Congratulations!

American schools have always loved to shower their unique snowflake children with awards, deserved or not. Nowadays, it seems that everyone on a team gets trophies for outstanding effort even if they didn't deserve them, because to do otherwise would shatter the fragile psyche of underachieving kids everywhere. This seems like a new phenomenon, but it's actually been around for many years. Here are some samples from my youth and how they should be translated.

Good Citizenship:
Congratulations on not being the guy with the money when some girl accuses the class of stealing a dollar from her desk and the teacher orders all the guys to empty out their pockets! Congratulations on being the only Asian in the class, because black and white kids obviously can't be good citizens.

Tries Hardest in PE:
Congratulations on being able to run the 600 yard dash without giving up even though it takes you ten minutes! Congratulations on not doing any pull-ups and just hanging there for an hour! Congratulations on climbing halfway up the rope!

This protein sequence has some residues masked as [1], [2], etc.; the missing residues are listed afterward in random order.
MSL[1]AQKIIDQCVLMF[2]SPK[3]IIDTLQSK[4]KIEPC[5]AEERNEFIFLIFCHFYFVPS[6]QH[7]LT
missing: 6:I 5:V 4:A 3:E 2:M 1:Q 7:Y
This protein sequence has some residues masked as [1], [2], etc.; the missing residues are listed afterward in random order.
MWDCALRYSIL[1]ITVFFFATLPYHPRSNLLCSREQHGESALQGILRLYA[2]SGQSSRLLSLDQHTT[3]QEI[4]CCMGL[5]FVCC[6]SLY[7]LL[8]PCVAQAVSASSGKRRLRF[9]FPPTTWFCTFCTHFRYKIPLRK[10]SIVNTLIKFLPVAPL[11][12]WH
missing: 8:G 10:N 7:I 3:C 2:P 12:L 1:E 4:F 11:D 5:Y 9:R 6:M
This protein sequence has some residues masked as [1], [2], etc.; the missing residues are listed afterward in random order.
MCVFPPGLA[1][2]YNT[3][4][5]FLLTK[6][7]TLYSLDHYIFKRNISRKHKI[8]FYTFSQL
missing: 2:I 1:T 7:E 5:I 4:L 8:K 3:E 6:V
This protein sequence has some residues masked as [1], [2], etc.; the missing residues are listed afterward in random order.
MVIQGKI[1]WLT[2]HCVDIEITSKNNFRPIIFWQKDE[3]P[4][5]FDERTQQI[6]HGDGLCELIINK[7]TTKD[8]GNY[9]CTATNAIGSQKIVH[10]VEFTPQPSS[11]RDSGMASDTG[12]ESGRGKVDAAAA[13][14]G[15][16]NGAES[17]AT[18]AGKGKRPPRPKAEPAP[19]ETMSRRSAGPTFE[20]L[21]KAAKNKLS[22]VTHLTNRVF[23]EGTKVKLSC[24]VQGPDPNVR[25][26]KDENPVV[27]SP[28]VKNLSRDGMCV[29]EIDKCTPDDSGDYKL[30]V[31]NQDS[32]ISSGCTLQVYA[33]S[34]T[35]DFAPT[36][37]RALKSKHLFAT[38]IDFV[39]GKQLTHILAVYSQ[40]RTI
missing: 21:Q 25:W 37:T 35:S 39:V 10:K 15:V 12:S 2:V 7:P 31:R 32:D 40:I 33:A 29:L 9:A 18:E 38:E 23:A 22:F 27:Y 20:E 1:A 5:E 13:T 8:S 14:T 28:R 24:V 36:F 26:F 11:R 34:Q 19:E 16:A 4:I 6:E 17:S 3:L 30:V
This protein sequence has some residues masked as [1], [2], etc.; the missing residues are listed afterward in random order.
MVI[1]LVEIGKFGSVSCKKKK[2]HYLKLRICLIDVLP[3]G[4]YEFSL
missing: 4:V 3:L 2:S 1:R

Most enthusiastic learner:
Congratulations on being the only guy in class that can put the numbers 1 to 100 in the proper order! Congratulations on understanding classroom etiquette when half of the class is a bunch of ADD kindergarten rejects!

Fitness Goals Award:
Congratulations on trying all of the Physical Fitness Tests and only getting a 55%, which isn't even passing when applied to normal grades! Congratulations on being weaker and less fit than 45% of the student body! This award will come in handy when applying to technical and Ivy League schools!

PE Shorts Award:
Congratulations for understanding the concept that gym is offered twice a week and that you should be wearing shorts underneath your pants for those two days so you can strip down and run around the multipurpose room jumping over cones that are twice your height! Congratulations for never having to resort to the ragtag box of abandoned shorts in the nurse's office which probably had scabies, mites, and poop stains on them!

Perfect Attendance:
Congratulations on attending every single class in your sixth grade year! No seriously, you wasted one hundred and eighty days of your life coming to school where you could learn about Mesopotamia and aphids, two subjects that will never again come up in the rest of your natural life. This award will serve as an ironic reminder when you are in your fifth year of college and your attendance rate dips below 25%!

Woman embezzles to play the lottery
Extreme Border Crossing
You say bomb, I say penis pump

tagged as memories | permalink | 0 comments